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Crystal Morris of Gator Cases Looks Back on Two Decades: ‘20/20 Perfect Vision and Outlook’

Christian Wissmuller • January 2020Upfront Q&A • January 13, 2020

Formed in 2000 by Crystal Morris and her father Jerry, Gator Cases quickly emerged as designers and producers of some of the most sought-after cases and bags for instruments, percussion, pro audio, A/V, and more.

Subsequent years have seen the company’s OEM division grow to be an industry-leader, while acquisitions of well-respected brands such as Viking Cases and Protechtor Cases have grown Gator’s overall product line. The 2018 purchase of Levy’s Leathers was a game-changer, which has seen the business’ growth reach new heights.

We recently chatted with CEO Crystal Morris about Gator’s origins, evolution, and future.

For those unfamiliar, can you briefly discuss the origins and early history of Gator? What prompted you and your father to enter this market segment and what was your background prior to founding the company?

Gator started in my kitchen. My dad was in the music business for a long time and had a lot of experience in the industry. I grew up in the music industry and learned a lot from him. I was just finishing up business school in Tampa and we were brainstorming on how we could start our own case company. I was learning about variable cost models and we decided to start Gator using this model. We started with five cases at Summer NAMM under the Gator Case brand and now have over 2,000 products with multiple brands and diverse

products that serve the music industry – Gator Cases, Gator Frameworks,

Gator Rackworks, and Levy’s – cases, bags, stands, stage and studio accessories, guitar straps and accessories. It was just the two of us and now we have 185 team members.

A lot of people ask about the name. Since we were starting a case company, we wanted the name to convey something that was tough, would protect, and last. We were in Florida so Gator was the perfect fit. And no, I did not go to the University of Florida. I’m a Stetson University Hatter and University of South Florida Bull.

In a relatively short time, Gator has already become an “industry standard.” What were some of the key moments and achievements that you think were pivotal in getting the brand to the next level?

Our mission was and still is to make high-quality, unique, affordable products that people love and trust. Our products protect and perform, so our fans can focus on their passions. It’s our mission to be best-in-class and set the standard.

We’ve prided ourselves on being the first and willing to take risks to test and explore new opportunities. We push ourselves to innovate not only in product, but how we make business decisions to best serve our customers.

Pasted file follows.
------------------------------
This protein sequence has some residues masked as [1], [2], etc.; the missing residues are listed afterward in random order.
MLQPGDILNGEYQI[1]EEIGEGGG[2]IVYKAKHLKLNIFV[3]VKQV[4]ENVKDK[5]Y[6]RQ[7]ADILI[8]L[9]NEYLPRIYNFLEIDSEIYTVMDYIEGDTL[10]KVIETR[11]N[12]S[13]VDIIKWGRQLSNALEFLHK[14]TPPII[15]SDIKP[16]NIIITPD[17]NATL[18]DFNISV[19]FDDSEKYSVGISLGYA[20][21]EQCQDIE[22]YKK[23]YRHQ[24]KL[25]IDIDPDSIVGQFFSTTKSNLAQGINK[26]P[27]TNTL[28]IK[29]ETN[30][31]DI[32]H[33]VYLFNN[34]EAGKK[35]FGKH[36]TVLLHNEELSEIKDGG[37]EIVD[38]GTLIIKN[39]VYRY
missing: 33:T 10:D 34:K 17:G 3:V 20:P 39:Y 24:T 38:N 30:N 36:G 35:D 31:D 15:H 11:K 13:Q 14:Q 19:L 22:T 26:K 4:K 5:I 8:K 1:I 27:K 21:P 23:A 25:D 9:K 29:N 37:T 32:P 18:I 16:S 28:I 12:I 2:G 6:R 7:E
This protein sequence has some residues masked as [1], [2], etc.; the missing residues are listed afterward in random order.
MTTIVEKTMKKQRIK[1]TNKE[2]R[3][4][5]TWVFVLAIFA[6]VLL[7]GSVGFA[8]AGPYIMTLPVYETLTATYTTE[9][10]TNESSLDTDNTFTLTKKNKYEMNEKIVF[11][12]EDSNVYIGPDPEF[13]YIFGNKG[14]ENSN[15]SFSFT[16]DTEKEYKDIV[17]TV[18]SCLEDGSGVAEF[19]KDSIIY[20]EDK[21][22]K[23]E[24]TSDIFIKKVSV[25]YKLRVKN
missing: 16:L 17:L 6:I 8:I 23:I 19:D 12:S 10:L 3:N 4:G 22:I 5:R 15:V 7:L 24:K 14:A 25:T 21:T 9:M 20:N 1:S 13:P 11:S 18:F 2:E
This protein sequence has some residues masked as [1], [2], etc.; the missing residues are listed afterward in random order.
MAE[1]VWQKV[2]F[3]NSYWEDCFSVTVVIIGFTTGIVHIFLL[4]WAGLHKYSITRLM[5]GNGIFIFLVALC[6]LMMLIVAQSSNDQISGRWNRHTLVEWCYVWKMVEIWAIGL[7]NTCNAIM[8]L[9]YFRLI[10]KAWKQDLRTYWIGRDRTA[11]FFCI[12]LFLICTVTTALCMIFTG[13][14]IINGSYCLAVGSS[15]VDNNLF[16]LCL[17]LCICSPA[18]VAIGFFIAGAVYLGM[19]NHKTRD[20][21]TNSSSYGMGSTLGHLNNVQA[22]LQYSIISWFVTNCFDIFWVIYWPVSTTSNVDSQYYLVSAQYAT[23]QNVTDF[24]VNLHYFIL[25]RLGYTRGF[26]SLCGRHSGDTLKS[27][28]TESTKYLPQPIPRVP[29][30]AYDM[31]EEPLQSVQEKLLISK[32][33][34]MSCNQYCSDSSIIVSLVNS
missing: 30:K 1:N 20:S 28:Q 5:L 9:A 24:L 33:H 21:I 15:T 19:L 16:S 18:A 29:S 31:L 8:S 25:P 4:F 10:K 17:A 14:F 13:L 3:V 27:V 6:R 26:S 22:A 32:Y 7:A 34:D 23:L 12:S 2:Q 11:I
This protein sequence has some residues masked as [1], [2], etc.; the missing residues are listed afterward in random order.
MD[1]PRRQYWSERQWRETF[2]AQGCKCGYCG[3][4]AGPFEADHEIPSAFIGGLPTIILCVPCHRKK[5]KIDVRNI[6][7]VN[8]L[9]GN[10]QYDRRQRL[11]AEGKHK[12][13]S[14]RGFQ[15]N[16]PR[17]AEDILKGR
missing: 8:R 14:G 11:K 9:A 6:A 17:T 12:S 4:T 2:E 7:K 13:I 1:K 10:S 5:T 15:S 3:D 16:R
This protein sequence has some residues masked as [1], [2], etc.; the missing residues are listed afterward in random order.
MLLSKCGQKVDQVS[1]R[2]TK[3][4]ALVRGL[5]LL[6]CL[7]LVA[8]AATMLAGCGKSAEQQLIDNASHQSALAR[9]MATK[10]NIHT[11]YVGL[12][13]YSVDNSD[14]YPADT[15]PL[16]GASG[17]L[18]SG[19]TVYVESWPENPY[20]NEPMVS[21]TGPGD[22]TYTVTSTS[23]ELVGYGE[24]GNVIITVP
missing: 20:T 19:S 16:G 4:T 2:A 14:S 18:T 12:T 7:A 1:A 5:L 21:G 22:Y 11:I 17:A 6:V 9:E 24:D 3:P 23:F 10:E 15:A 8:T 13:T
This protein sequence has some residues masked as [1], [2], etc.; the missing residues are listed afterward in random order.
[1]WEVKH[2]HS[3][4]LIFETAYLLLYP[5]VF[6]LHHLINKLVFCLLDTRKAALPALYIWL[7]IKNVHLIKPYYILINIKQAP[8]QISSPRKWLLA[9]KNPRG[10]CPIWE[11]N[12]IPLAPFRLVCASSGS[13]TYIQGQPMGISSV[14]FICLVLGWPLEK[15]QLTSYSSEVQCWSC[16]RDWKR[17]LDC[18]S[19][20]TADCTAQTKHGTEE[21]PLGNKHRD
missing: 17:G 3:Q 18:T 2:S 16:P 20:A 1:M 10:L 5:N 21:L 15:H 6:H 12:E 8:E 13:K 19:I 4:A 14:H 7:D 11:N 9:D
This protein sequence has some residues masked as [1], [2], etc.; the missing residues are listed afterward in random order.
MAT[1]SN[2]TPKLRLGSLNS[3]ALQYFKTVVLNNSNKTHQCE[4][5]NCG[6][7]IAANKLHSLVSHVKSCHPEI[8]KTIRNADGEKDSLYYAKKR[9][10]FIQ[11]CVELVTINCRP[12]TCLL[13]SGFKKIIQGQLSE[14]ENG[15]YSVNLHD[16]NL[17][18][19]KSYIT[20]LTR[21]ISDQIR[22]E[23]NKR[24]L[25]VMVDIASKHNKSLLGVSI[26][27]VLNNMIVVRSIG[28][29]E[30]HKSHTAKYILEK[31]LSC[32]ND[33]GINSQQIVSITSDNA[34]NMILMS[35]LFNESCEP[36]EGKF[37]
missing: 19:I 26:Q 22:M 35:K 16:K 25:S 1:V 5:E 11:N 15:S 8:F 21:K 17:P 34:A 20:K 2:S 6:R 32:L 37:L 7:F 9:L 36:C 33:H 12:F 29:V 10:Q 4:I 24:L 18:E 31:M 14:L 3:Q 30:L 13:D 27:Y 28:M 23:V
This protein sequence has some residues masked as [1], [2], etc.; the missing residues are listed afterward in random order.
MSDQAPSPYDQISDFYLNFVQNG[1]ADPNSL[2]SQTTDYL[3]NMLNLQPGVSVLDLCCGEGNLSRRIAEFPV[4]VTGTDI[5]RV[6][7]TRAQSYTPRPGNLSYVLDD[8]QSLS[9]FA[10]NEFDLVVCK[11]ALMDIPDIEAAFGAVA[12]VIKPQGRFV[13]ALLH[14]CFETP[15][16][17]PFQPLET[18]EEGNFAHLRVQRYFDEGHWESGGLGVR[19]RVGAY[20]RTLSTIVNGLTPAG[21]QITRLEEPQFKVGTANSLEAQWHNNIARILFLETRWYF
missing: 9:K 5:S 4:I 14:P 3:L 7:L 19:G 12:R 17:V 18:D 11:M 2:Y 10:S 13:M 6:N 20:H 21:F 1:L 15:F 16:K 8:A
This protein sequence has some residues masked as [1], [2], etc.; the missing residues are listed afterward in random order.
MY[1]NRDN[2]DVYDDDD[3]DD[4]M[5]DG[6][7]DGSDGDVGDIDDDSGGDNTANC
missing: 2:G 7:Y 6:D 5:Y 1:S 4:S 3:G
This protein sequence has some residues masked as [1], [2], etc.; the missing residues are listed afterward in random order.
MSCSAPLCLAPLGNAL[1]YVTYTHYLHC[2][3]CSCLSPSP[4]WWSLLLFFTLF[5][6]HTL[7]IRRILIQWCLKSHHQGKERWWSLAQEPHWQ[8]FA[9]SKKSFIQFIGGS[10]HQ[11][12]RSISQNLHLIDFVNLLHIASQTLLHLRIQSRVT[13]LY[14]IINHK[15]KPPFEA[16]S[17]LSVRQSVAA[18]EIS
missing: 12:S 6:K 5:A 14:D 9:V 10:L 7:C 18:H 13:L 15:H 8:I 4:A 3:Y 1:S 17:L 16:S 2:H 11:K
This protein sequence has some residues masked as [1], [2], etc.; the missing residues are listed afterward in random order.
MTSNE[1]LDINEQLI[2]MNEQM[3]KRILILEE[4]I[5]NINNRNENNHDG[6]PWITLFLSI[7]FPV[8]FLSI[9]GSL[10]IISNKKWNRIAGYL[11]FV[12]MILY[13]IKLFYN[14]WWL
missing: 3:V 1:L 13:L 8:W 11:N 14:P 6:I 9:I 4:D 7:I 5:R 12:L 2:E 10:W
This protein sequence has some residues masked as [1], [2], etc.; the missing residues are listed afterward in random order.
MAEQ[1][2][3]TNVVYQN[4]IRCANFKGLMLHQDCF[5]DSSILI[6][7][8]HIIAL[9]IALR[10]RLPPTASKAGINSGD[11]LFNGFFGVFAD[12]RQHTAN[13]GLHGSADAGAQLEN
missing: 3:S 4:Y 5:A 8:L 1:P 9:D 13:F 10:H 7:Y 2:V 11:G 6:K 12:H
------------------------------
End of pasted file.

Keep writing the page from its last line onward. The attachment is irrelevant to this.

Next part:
For example, when we started, competitors were either experts by category or experts by manufacturing type. We were the first to take vacuum forming offshore and make a quality product. In 2000, we made plastic vacuum-formed guitar cases. We took the product to Summer NAMM, and from there, quickly started to develop more products. We realized people liked us because we were a one-stop shop. What we found in the marketplace was there were companies who might have had great guitar or DJ products but not much else. We decided we wanted to become a solutions provider for all customers’ needs and problems, and service different product categories, from DJs to keyboards to band instruments, by focusing on these markets and by having a broad diversity of materials. Today, we do products in plastics, sewn, wood, leather and metals.

Another idea for us to differentiate and lead the industry was to rethink our sales model. Our key competitors were all selling through distribution. We analyzed other options and saw a big opportunity to go dealer direct. It was a new type of sales model in our category, and we were willing to challenge ourselves to try something new. That’s something that we are always willing to do, and it’s a big driver of our growth.

Can you talk a little about the OEM division? Roughly how many other companies does Gator manufacture cases for at this point? What percentage of overall revenue does the OEM side of things account for?

OEM is a very exciting growth business for us. We have over 50 OEM partners in all different markets. We have leading expertise in manufacturing that can serve multiple markets and industries. Music is of course a big piece of that pie, but we do have business in other verticals – medical, utility, outdoor and recreation, et cetera.

Almost everything needs a case, and we know how to make exceptional case and transport solutions. The music industry segments into different categories and all of those products – instruments, gear, et cetera – need a case solution. This is another unique advantage that Gator has to diversify and expand our value proposition in different categories – make great product, offer a great price and deliver exceptional customer service.